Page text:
Imagine a late 16th-Century European Kingdom. The King is obsessed with invading a small neighbouring country for no good reason. He would not profit neither economically nor politically.
However, his problem is that he can't decide on his own to go to war. He needs to put it to some assembly/government/council. And only if they agree, can the war be started. However the members of that assembly are reluctant to do so because it would be costly in financial and human terms, for no real profit.
Now, I am stuck at giving a body and legal status to that assembly. I am not a specialist of neither Magna Carta, nor the constituancy regime that was later implemented in England, but I believe none actually limited the power of the King such that he couldn't decide on going to war.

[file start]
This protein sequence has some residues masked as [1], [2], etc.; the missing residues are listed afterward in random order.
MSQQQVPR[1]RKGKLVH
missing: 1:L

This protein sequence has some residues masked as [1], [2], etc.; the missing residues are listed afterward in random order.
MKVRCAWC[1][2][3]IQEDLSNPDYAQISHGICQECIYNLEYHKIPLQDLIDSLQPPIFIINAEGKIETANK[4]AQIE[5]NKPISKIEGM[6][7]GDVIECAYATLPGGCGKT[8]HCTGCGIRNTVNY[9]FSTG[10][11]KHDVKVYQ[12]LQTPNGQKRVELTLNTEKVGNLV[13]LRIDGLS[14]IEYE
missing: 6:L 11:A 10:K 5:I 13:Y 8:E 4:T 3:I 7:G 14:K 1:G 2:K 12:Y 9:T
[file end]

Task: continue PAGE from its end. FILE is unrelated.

I can only think of two ways to block the King: economic council. Without money, the King cannot start the war, and he can't get enough money without the council approval. Military head of the army. If the head of the army refuse to go (that would be a first!) to war, the King would be blocked.
Do you think such an economic council could exist in the context? Who would be their members?
I'd appreciate alternatives as well, but it has to be realistic for the mentality of people of that time. Even better if you find historical references.